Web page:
Honors Capstone Project
Date of Submission
Dr. Katharine Lewis
Dr. Melissa Pepling
Arts and Science
Capstone Prize Winner
Won Capstone Funding
Sciences and Engineering
Biology | Marine Biology
Located in the vertebral column, the human spine is responsible for regulating body movements and receiving sensory input about pain and touch. Currently, few treatments for neurological diseases and spinal cord injuries exist, partly because we know little about how a fully functioning spinal cord is constructed. As such, studying spinal cord development, specifically neuronal specification and patterning, should be useful for developing better treatments for people with spinal cord injuries and diseases. Zebrafish are a prime model organism for studying neuronal specification because their transparent embryos develop outside the mother, allowing us to easily examine gene expression, cell movements and cell morphology during development . Furthermore, the zebrafish spinal cord has few types of interneurons compared to mammals, and each interneuron type can be recognized by its distinct morphology.
I focused on V1 cells, which form in the ventral spinal cord and are functionally similar in all vertebrates. In zebrafish, V1 cells develop into CiAs, or Cicumferential Ascending interneurons, which control movement and sensory gating. Several transcription factors are expressed consistently in all vertebrate V1 cells, and my research focused on Lhx1a, Lhx1b and Lhx5. As a result of findings in mice, I predicted that knocking down these transcription factors would result in neurotransmitter deficits and potentially compromise movement ability. Additionally, a main focus of my project became assaying various experimental strategies for knocking-down Lhx1a, Lhx1b and Lhx5. These included injecting reagents into 1-4 cell stage embryos and taking advantage of a lhx1b mutant fish line. For the injections, I used morpholinos (MOs), antisense agents that either interfere with RNA transcription to protein or with RNA splicing. I also used RNA constructs which should act as either dominant activators or dominant repressors. Using in situ hybridization, I then tried to assess the impact on neurotransmitters throughout the spinal cord and specifically within CiAs.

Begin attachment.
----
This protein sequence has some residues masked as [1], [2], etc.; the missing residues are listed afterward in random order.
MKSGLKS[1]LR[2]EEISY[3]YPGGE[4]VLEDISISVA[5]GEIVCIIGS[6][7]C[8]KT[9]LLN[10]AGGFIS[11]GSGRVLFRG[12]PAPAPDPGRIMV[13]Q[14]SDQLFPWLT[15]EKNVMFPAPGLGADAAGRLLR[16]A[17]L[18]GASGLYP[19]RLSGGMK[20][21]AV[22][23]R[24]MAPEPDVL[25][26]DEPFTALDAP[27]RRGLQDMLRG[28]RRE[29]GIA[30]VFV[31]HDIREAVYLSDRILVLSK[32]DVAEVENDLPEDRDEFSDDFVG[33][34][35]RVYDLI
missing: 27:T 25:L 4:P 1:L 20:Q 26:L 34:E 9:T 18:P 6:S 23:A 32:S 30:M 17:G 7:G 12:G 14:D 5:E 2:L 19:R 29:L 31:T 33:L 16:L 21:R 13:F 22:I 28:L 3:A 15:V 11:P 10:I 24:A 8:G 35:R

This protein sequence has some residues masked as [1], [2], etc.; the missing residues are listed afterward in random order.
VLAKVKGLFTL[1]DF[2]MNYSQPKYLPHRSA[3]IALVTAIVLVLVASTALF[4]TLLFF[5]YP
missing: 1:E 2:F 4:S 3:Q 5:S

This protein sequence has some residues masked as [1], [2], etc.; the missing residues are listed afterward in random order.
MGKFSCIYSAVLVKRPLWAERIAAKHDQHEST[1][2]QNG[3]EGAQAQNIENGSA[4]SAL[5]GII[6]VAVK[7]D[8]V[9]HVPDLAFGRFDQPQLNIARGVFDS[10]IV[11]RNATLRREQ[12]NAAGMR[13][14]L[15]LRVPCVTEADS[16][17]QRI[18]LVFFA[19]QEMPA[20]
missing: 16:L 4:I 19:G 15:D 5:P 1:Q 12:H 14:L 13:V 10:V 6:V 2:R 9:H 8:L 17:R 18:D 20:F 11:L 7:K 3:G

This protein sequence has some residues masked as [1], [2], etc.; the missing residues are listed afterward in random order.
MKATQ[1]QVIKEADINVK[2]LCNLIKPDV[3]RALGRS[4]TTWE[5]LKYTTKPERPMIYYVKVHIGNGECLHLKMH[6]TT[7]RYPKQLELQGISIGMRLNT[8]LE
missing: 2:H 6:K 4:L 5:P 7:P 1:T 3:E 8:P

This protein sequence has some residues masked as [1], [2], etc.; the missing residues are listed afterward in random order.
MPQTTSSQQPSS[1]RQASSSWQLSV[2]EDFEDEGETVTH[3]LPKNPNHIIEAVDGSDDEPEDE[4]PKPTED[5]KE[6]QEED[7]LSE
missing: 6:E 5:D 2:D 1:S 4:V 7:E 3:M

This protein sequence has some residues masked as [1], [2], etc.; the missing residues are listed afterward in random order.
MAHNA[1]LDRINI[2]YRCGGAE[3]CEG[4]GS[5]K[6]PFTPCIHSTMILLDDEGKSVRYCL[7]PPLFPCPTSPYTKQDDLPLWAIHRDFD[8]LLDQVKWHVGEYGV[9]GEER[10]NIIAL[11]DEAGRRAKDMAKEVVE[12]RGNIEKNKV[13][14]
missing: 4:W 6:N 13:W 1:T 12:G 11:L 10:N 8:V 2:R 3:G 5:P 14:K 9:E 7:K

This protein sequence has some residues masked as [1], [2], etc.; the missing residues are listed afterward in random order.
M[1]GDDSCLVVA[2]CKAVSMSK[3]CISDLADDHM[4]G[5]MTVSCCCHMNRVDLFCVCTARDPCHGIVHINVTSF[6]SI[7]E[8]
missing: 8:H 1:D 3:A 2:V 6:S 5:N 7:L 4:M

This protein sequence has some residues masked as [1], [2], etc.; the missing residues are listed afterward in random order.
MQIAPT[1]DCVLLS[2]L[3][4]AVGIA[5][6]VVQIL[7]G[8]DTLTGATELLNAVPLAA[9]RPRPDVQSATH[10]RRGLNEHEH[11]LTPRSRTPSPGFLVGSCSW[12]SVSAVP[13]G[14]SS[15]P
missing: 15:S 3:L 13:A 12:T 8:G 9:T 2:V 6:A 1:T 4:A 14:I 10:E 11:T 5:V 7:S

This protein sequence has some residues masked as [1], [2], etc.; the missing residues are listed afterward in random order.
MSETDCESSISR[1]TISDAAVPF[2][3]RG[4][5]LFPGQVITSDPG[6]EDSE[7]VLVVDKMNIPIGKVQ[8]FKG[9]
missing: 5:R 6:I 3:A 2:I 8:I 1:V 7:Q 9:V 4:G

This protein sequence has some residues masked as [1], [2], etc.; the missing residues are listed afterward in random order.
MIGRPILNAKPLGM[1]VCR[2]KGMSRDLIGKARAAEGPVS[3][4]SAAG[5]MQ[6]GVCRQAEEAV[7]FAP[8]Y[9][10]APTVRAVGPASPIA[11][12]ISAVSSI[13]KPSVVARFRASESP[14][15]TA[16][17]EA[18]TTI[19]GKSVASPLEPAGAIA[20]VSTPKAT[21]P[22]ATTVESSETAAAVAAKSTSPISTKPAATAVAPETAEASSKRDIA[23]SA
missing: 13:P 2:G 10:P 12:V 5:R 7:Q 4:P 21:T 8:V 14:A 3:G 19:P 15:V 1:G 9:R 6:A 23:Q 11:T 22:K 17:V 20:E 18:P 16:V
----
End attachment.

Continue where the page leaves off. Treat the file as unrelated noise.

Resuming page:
I successfully identified a PCR and restriction enzyme digest method for identifying lhx1b mutants. This was exciting as it was a completely novel method for identifying these fish. Furthermore, my results demonstrated that homozygous lhx1b mutants are viable which was previously unknown. My injection results demonstrate that lhx1b and lhx5 splice-blocking MOs are also an effective tool for knocking-down the function of these two genes. In contrast, the lhx1a MOs that I tried were not effective. My RNA injection results were inconclusive and I determined that a higher concentration was probably needed to impact Lhx1 and Lhx5 function.
Balakirsky, Samantha, "Investigating the Roles of Lhx1a, Lhx1b, and Lhx5 in Zebrafish Spinal Cord Interneuron Specification and Function" (2012). Syracuse University Honors Program Capstone Projects. 135.
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